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11. Money and Its Purchasing Power

2. The Money Relation: The Demand for and the Supply of Money

Money is a commodity that serves as a general medium of exchange; its exchanges therefore permeate the economic system. Like all commodities, it has a market demand and a market supply, although its special situation lends it many unique features. We saw in chapter 4 that its “price” has no unique expression on the market. Other commodities are all expressible in terms of units of money and therefore have uniquely identifiable prices. The money commodity, however, can be expressed only by an array of all the other commodities, i.e., all the goods and services that money can buy on the market. This array has no uniquely expressible unit, and, as we shall see, changes in the array cannot be measured. Yet the concept of the “price” or the “value” of money, or the “purchasing power of the monetary unit,” is no less real and important for all that. It simply must be borne in mind that, as we saw in chapter 4, there is no single “price level” or measurable unit by which the value-array of money can be expressed. This exchange-value of money also takes on peculiar importance because, unlike other commodities, the prime purpose of the money commodity is to be exchanged, now or in the future, for directly consumable or productive commodities.

The total demand for money on the market consists of two parts: the exchange demand for money (by sellers of all other goods that wish to purchase money) and the reservation demand for money (the demand for money to hold by those who already hold it). Because money is a commodity that permeates the market and is continually being supplied and demanded by everyone, and because the proportion which the existing stock of money bears to new production is high, it will be convenient to analyze the supply of and the demand for money in terms of the total demand-stock analysis set forth in chapter 2.1

In contrast to other commodities, everyone on the market has both an exchange demand and a reservation demand for money. The exchange demand is his pre-income demand (see chapter 6, above). As a seller of labor, land, capital goods, or consumers’ goods, he must supply these goods and demand money in exchange to obtain a money income. Aside from speculative considerations, the seller of ready-made goods will tend, as we have seen, to have a perfectly inelastic (vertical) supply curve, since he has no reservation uses for the good. But the supply curve of a good for money is equivalent to a (partial) demand curve for money in terms of the good to be supplied. Therefore, the (exchange) demand curves for money in terms of land, capital goods, and consumers’ goods will tend to be perfectly inelastic.

For labor services, the situation is more complicated. Labor, as we have seen, does have a reserved use—satisfying leisure. We have seen that the general supply curve of a labor factor can be either “forward-sloping” or “backward-sloping,” depending upon the individuals’ marginal utility of money and marginal disutility of leisure forgone. In determining labor's demand curve for money, however, we can be far more certain. To understand why, let us take a hypothetical example of a supply curve of a labor factor (in general use). At a wage rate of five gold grains an hour, 40 hours per week of labor service will be sold. Now suppose that the wage rate is raised to eight gold grains an hour. Some people might work a greater number of hours because they have a greater monetary inducement to sacrifice leisure for labor. They might work 50 hours per week. Others may decide that the increased income permits them to sacrifice some money and take some of the increased earnings in greater leisure. They might work 30 hours. The first would represent a “forward-sloping,” the latter a “backward-sloping,” supply curve of labor in this price range. But both would have one thing in common. Let us multiply hours by wage rate in each case, to arrive at the total money income of the laborers in the various situations. In the original case, a laborer earned 40 times 5 or 200 gold grains per week. The man with a backward-sloping supply curve will earn 30 times 8 or 240 gold grains a week. The one with a forward-sloping supply curve will earn 50 times 8 or 400 gold grains per week. In both cases, the man earns more money at the higher wage rate.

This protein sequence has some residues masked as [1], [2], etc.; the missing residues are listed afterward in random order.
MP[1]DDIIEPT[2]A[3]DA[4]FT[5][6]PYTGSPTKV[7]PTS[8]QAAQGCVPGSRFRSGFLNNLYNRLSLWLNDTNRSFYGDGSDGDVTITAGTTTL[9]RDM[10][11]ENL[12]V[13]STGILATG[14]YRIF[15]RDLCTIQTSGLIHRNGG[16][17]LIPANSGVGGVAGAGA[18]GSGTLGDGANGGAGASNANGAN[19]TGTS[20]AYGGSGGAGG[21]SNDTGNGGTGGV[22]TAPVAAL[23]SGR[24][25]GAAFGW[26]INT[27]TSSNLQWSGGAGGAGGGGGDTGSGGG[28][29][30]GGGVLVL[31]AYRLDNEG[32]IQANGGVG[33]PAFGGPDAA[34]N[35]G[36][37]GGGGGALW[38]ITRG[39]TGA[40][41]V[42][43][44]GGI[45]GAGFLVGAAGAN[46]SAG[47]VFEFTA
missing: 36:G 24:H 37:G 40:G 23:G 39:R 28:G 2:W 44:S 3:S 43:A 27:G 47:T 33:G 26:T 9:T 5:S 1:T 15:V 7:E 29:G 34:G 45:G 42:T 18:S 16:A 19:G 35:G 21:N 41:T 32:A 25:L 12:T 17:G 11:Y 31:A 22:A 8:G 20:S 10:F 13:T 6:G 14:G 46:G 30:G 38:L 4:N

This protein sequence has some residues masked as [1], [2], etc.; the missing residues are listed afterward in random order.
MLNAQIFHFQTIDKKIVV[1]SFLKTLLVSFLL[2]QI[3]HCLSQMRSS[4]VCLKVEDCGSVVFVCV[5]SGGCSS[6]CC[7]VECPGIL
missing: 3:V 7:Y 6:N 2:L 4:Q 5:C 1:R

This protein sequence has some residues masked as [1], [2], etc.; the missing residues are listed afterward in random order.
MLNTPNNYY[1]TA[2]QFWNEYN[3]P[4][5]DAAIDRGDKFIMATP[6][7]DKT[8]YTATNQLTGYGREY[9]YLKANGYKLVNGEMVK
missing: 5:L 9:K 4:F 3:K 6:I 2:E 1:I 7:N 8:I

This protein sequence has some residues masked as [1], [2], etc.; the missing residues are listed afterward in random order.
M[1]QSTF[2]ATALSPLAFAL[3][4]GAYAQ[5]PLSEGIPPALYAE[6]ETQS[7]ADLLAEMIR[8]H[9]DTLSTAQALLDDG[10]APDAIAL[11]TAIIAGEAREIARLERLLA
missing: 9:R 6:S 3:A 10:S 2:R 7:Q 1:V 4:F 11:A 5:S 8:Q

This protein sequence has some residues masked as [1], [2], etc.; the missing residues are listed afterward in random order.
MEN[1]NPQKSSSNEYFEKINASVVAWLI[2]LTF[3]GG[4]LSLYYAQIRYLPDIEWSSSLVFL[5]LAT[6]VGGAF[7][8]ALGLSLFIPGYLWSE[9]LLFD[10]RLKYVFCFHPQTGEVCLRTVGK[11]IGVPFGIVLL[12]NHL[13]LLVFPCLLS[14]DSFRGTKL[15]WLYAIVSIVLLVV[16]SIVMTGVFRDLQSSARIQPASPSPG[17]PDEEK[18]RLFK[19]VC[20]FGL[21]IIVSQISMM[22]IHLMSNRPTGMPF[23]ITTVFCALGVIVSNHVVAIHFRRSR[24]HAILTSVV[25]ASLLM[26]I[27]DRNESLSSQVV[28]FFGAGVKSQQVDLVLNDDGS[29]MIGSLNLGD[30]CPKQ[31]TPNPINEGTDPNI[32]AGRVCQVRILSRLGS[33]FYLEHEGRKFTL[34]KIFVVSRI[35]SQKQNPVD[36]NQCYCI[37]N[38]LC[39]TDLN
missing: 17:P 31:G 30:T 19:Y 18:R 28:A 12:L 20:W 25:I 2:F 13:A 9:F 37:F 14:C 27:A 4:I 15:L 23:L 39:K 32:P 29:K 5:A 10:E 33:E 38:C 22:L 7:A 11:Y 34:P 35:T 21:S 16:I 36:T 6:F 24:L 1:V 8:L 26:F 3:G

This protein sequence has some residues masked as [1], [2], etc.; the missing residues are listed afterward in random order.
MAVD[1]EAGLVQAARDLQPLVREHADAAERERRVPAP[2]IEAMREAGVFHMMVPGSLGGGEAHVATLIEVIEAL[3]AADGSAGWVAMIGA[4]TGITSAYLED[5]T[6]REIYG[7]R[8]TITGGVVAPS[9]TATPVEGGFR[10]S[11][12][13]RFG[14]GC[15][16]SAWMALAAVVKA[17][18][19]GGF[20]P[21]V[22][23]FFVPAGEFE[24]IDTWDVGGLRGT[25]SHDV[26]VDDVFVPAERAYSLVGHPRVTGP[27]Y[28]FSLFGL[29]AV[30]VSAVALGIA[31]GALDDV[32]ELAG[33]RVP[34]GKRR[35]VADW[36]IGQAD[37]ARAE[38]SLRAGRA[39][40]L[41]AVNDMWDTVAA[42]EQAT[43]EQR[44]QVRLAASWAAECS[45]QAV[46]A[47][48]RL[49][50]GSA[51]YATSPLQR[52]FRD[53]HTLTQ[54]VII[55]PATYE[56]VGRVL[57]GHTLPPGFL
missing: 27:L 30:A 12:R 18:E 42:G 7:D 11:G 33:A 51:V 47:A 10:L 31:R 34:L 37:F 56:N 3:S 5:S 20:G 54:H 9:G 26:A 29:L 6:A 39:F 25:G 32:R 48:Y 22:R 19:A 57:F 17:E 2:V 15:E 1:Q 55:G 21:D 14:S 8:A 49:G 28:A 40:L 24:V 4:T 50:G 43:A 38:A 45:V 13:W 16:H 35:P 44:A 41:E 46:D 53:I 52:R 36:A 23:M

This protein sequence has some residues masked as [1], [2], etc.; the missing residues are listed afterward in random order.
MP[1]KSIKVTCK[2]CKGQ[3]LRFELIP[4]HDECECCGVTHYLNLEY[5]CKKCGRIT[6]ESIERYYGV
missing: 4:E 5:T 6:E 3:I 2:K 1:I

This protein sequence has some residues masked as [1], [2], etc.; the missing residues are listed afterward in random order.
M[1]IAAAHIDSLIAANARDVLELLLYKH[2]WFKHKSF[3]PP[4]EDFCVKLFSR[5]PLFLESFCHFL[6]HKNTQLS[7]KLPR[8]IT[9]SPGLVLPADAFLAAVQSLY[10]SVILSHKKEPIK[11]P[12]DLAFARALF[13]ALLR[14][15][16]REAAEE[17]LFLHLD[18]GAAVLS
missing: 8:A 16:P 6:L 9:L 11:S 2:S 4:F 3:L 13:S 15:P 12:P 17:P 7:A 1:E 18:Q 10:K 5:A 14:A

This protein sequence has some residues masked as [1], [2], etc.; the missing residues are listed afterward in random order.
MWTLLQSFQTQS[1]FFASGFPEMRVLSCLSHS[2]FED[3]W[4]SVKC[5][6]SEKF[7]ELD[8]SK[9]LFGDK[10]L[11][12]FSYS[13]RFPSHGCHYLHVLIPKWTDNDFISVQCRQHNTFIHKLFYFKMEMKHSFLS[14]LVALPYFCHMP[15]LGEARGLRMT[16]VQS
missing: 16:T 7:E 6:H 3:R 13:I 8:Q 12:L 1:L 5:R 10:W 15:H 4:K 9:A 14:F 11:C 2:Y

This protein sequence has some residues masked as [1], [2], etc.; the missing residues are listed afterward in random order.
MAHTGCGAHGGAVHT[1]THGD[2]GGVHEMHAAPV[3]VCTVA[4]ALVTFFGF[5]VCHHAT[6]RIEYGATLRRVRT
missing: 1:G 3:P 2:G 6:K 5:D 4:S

This will always be true. In the first case, it is obvious, for the higher wage rate induces the man to sell more labor. But it is true in the latter case as well. For the higher money income permits a man to gratify his desires for more leisure as well, precisely because he is getting an increased money income. Therefore, a man's backward-sloping supply curve will never be “backward” enough to make him earn less money at higher wage rates.

Thus, a man will always earn more money at a higher wage rate, less money at a lower. But what is earning money but another name for buying money? And that is precisely what is done. People buy money by selling goods and services that they possess or can create. We are now attempting to arrive at the demand schedule for money in relation to various alternative purchasing powers or “exchange-values” of money. A lower exchange-value of money is equivalent to higher goods-prices in terms of money. Conversely, a higher exchange-value of money is equivalent to lower prices of goods. In the labor market, a higher exchange-value of money is translated into lower wage rates, and a lower exchange-value of money into higher wage rates.

Hence, on the labor market, our law may be translated into the following terms: The higher the exchange-value of money, the lower the quantity of money demanded; the lower the exchange-value of money, the higher the quantity of money demanded (i.e., the lower the wage rate, the less money earned; the higher the wage rate, the more money earned). Therefore, on the labor market, the demand-for-money schedule is not vertical, but falling, when the exchange-value of money increases, as in the case of any demand curve.

Adding the vertical demand curves for money in the other exchange markets to the falling demand curve in the labor market, we arrive at a falling exchange-demand curve for money.